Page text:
There is a club downstairs which wasn't up and running when we went. The décor is minimal - I would imagine that the idea is to let the drinks do the talking, which worries me. I find it hard to believe that they have tasted our drinks and feel that they are worth up to £9. With any luck, all of the other drinks are great, and the others will be improved. At any rate, I'm not rushing to go back to find out.
We lost Jo and Ant (still feeling under the weather, despite sensibly moving on to whisky drinks) allowing Em and Al to extend their Team List lead. We crossed over to Hackney Road, aiming to go to Sager & Wilde to get Al a nice glass of wine after the last two. Before we made it there, I diverted them in to The Liquor Cabinet, a tiny bar underneath the Golden Grill kebab shop run by the experienced duo of Mikey Seddon and Thom Docker, both formerly of The Mayor of Scaredy Cat Town.
Before The Liquor Cabinet turned up, the space was used by Quiquiriqui Mezcaleria, which I annoyingly didn't make it to. List regular Sam reported back that it was a lot of fun, and that it stayed open so late that they had to be let out through the kebab shop. Quiquiriqui have now moved in to Catrina the Cocktail Ambulance, which also sounds pretty wonderful - read more here.
The Liquor Cabinet has only recently managed to sort out a license issue, so it had only been open for a couple of days when we went in. The idea here is to have one excellent variety of their favourite spirits and a few mixers alongside a couple of solid wines and beers, whilst keeping prices low. The atmosphere was buzzing, and the simplicity really works here (unlike in White Lyan!). Al and Em were very happy with their red wine, and I had a very nice £4.50 G&T made with Three Corners Gin (which uses only two botanicals - Juniper and Lemon). If I was a local, I think I would be here all the time. It is open Tue-Sat and the bar is cash only.
As it was approaching 11pm, we decided to hop on over to Sager & Wilde for a final drink, only to find that they had just called last orders. Sager & Wilde is an attractive new wine bar on Hackney Road, set up by Michael and Charlotte Sager-Wilde, following on from their successful pop-up in Shoreditch last year. They are however on their best behaviour with their new neighbours so they currently aren't staying open very late. They hope to extend their opening hours next year.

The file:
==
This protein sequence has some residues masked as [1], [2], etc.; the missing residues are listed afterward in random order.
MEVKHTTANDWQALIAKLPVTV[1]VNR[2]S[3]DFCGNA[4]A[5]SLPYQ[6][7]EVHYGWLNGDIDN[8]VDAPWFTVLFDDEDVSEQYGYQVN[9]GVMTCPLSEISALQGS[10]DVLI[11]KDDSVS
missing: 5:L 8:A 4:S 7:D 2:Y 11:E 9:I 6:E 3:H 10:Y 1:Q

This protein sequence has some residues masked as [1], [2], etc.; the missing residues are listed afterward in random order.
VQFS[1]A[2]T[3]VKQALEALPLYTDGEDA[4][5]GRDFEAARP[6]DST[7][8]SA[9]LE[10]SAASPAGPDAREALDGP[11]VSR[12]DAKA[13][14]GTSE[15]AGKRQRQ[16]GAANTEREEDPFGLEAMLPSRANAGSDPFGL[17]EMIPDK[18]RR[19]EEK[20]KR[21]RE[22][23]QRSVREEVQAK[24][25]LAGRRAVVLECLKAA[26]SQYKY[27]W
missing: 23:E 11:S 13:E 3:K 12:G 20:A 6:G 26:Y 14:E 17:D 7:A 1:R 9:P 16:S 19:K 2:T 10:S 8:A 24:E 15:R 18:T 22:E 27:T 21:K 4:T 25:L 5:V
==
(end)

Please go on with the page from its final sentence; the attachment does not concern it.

|Sager and Wilde|
They kindly pointed us in the direction of Mr.Buckley's which is a bit further down the road, and helpfully stays open til 2am on Fridays and Saturdays. I have passed it a few times on the way to Broadway Market and it always looked fun. Upstairs, you can have food and drink - they open up at 10am Mon-Fri and 9am Sat-Sun for brunch. We headed down to the late night bar underneath, which was surprisingly empty for such a nice place. It's the perfect chilled out place to grab a late night drink, and the barmen know their stuff. One of them was keeping himself entertained by practicing his flair skills.
I was impressed by their bottled beers, and got myself a local Pressure Drop Pale Fire, whilst Al and Em went for wine (best of the night) and an alcohol-enhanced hot chocolate respectively. London needs more relaxed late night bars like this which don't try and turn themselves in to clubs. I'm very jealous of the Hackney Road locals who have so many friendly watering holes on their doorsteps.
Just as we were leaving, I asked the bartenders about a Pressure Drop beer that I hadn't seen before, bizarrely named "Wu Gang Chops the Tree" after a character from Chinese folklore who is known for endlessly cutting down a Bay Laurel on the Moon. Neither of them had tried it before either, and so they just opened it up on the house, and poured it into three glasses. Don't ask, don't get! It calls itself a Forged Herb Hefeweisse - a pale and hazy wheat beer, with pronounced herbal notes, and hints of clove, citrus and banana. It was a bit late for me to notice all of that, but it went down very easily. Read more about Pressure Drop brews here.
I ended up crashing in Hoxton with Al and Em since I couldn't face a two night bus journey home, and I was conveniently heading out to Dalston the next day for Street Food Europe and more. I will leave that all for another post however. Em has now shot on to the Top 20 Leaderboard - she is currently tied for 16th on 11 points. Al is not far away in 21st place on 9 points, whilst Jo and Ant have moved to 30th on 6 points. All to play for.